The U.S. stock market is far from cheap at the moment.
It’s dare I say, expensive.
This shouldn’t be a surprise considering the S&P 500 is up 12 of the past 13 years (including this year) including a gain of 100% from the Corona crash lows in just 15 months.
According to the Shiller CAPE ratio, the U.S. stock market is now as expensive as any time in its history save for the dot-com bubble:
The Shiller CAPE got to around 44x at the tail end of 1999.
Assuming no changes in earnings (a big if but just go with me) we’re less than 16% from those levels.
I cannot predict the future but it’s not a stretch to say we’re likely to see the highest valuations in stock market history at some point during this cycle.
While it would be foolish to call the stock market anything but expensive right now there is some context required here.
The JP Morgan Guide to the Markets has some excellent charts that do just that. Here’s a good one that shows a number of different valuation measures compared to their 25-year averages:
Valuations are certainly in the upper band even when measured against the past 25 years, which has been a time filled with higher-than-average historical valuations.
Here’s one that may surprise you though — this year we’ve actually seen multiples on the S&P 500 contract:
Earnings growth has been so strong this year that the price-to-earnings multiple on the S&P 500 has fallen. Even as stocks have risen close to 20%, earnings growth has outpaced the market.
There is a good reason for this. The stock market is rising because fundamentals are improving. Earnings have come roaring back from the recession (per Sam Ro):
This chart is unbelievable.
OK, I believe it but I’m not sure how many people would have believed it in the spring of 2020. Effectively, the stock market was right to take off like a rocketship coming out of the crisis. It basically predicted this massive earnings rebound.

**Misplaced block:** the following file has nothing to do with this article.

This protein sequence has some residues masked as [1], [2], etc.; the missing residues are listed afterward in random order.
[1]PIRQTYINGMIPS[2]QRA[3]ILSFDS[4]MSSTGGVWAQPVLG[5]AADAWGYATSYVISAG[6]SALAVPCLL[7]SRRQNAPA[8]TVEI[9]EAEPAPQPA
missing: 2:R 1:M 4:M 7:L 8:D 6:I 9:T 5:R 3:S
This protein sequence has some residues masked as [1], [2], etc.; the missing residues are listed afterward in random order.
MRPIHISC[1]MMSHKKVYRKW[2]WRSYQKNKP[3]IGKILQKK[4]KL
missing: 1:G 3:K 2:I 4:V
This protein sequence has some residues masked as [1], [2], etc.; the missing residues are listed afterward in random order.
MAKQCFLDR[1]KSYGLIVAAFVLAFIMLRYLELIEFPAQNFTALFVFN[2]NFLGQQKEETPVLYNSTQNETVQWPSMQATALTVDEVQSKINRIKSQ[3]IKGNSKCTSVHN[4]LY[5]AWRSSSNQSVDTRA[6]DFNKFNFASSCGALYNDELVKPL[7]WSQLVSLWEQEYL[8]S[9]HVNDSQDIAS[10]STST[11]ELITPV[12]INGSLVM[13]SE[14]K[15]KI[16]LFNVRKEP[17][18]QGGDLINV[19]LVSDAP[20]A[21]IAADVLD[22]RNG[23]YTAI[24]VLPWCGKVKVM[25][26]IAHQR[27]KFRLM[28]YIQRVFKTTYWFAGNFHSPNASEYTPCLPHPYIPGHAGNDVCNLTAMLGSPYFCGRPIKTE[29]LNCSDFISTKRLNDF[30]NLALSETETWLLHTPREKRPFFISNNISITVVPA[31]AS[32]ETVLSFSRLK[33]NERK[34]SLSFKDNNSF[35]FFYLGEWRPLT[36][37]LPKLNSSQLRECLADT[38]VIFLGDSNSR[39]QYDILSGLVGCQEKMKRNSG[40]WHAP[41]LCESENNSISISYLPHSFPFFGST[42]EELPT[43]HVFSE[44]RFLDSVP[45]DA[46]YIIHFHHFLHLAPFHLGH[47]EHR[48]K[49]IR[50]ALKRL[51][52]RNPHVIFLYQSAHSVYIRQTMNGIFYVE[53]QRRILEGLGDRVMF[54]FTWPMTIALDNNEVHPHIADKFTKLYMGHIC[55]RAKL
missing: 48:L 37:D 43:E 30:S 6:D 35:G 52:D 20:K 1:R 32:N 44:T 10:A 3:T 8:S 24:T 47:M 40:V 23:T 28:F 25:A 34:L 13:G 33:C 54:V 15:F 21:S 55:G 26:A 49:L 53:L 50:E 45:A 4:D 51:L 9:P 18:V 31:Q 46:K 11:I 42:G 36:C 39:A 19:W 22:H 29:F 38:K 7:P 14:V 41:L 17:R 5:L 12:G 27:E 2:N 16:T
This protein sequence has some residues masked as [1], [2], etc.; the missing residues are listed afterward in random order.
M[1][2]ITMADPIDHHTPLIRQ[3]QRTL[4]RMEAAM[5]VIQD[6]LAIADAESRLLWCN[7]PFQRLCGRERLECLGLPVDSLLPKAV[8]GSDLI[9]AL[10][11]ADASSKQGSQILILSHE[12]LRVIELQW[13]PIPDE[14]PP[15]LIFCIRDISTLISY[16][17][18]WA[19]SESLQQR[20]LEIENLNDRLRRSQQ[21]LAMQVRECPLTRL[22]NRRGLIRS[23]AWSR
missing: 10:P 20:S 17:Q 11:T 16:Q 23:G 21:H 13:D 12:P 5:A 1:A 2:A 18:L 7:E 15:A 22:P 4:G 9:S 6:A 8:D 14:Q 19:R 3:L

I would also be remiss if I didn’t mention the elephants in the room when it comes to the stock market.
Apple, Microsoft, Amazon, Google and Facebook are now collectively worth more than $9 trillion (up from $1.1 trillion when Facebook went public in 2012).
In many ways, these companies are the stock market right now. Or at the very least, they’re going to have a say in the direction and fundamentals of the market because they have such an outsized market share.
JP Morgan also broke out valuations and earnings by the top 10 stocks in the S&P (which also includes Berkshire Hathaway, Tesla, Nvidia, JP Morgan and Johnson & Johnson) and everything else:
The top 10 stocks are now close to 30% of the market. This sounds scary until you see they contributed 34% of the earnings over the past year. These companies are huge for a reason.
They’re also expensive for a reason. You can see once you take away the top 10 holdings, the valuation of the other 490 or so stocks doesn’t look all that bad.
How about one more chart to drive this point home:
This shows the median S&P 500 P/E ratio is now even higher than it was in the tech bubble. But look at the dispersion around the median. There is a wide range between the top and bottom quintile of stocks.
The problem for investors is many of those stocks that have low valuations are cheap for a reason. And most of the stocks that have high valuations are expensive for a reason. Pick your poison.
I’m not trying to say stocks are cheap. I’m not even trying to say they’re not expensive.
With interest rates so low and the market at all-time highs, I would almost be more worried if the stock market wasn’t expensive.
But there are good reasons for the overvaluation in the U.S. stock market right now.
This doesn’t mean returns have to stay high but it also doesn’t guarantee a second-coming of the dot-com crash is inevitable.
Could We See Record Stock Market Valuations This Cycle?